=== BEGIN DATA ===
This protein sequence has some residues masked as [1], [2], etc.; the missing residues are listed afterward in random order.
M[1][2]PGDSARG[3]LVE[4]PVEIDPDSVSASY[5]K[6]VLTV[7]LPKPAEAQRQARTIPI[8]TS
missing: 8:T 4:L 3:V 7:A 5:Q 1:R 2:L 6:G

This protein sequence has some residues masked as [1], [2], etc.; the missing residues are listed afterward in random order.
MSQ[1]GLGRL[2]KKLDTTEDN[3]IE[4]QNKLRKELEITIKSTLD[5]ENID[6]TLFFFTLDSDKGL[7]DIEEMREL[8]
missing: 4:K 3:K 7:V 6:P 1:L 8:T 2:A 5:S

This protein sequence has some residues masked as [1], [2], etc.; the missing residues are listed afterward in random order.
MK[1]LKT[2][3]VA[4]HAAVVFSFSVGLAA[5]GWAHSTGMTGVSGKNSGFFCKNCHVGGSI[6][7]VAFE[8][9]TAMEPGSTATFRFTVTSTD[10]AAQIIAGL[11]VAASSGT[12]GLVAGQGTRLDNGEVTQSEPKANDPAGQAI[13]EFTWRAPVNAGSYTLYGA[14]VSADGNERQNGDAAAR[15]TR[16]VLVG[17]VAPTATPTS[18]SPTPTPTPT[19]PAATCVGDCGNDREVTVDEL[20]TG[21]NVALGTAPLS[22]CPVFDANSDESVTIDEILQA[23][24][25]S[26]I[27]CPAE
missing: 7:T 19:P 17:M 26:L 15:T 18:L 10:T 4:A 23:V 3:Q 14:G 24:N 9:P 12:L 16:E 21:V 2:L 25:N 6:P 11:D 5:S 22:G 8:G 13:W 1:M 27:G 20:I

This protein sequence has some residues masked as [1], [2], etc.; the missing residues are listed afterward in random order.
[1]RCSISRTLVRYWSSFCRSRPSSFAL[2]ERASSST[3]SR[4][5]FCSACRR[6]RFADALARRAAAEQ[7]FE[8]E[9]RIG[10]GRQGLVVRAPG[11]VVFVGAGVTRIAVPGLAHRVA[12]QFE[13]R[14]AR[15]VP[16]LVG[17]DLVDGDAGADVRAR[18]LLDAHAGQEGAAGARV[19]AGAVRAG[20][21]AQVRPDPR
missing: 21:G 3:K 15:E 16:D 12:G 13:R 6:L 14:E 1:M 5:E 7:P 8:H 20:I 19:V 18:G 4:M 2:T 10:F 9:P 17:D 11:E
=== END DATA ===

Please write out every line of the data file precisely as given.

This protein sequence has some residues masked as [1], [2], etc.; the missing residues are listed afterward in random order.
M[1][2]PGDSARG[3]LVE[4]PVEIDPDSVSASY[5]K[6]VLTV[7]LPKPAEAQRQARTIPI[8]TS
missing: 8:T 4:L 3:V 7:A 5:Q 1:R 2:L 6:G

This protein sequence has some residues masked as [1], [2], etc.; the missing residues are listed afterward in random order.
MSQ[1]GLGRL[2]KKLDTTEDN[3]IE[4]QNKLRKELEITIKSTLD[5]ENID[6]TLFFFTLDSDKGL[7]DIEEMREL[8]
missing: 4:K 3:K 7:V 6:P 1:L 8:T 2:A 5:S

This protein sequence has some residues masked as [1], [2], etc.; the missing residues are listed afterward in random order.
MK[1]LKT[2][3]VA[4]HAAVVFSFSVGLAA[5]GWAHSTGMTGVSGKNSGFFCKNCHVGGSI[6][7]VAFE[8][9]TAMEPGSTATFRFTVTSTD[10]AAQIIAGL[11]VAASSGT[12]GLVAGQGTRLDNGEVTQSEPKANDPAGQAI[13]EFTWRAPVNAGSYTLYGA[14]VSADGNERQNGDAAAR[15]TR[16]VLVG[17]VAPTATPTS[18]SPTPTPTPT[19]PAATCVGDCGNDREVTVDEL[20]TG[21]NVALGTAPLS[22]CPVFDANSDESVTIDEILQA[23][24][25]S[26]I[27]CPAE
missing: 7:T 19:P 17:M 26:L 15:T 18:L 10:T 4:A 23:V 3:Q 14:G 24:N 9:P 12:L 16:E 21:V 2:L 25:N 6:P 11:D 5:S 22:G 8:G 13:W 1:M 27:G 20:I

This protein sequence has some residues masked as [1], [2], etc.; the missing residues are listed afterward in random order.
[1]RCSISRTLVRYWSSFCRSRPSSFAL[2]ERASSST[3]SR[4][5]FCSACRR[6]RFADALARRAAAEQ[7]FE[8]E[9]RIG[10]GRQGLVVRAPG[11]VVFVGAGVTRIAVPGLAHRVA[12]QFE[13]R[14]AR[15]VP[16]LVG[17]DLVDGDAGADVRAR[18]LLDAHAGQEGAAGARV[19]AGAVRAG[20][21]AQVRPDPR
missing: 21:G 3:K 15:E 16:D 12:G 13:R 6:L 14:E 1:M 5:E 7:P 8:H 20:I 19:V 18:G 4:M 2:T 10:F 9:P 17:D 11:E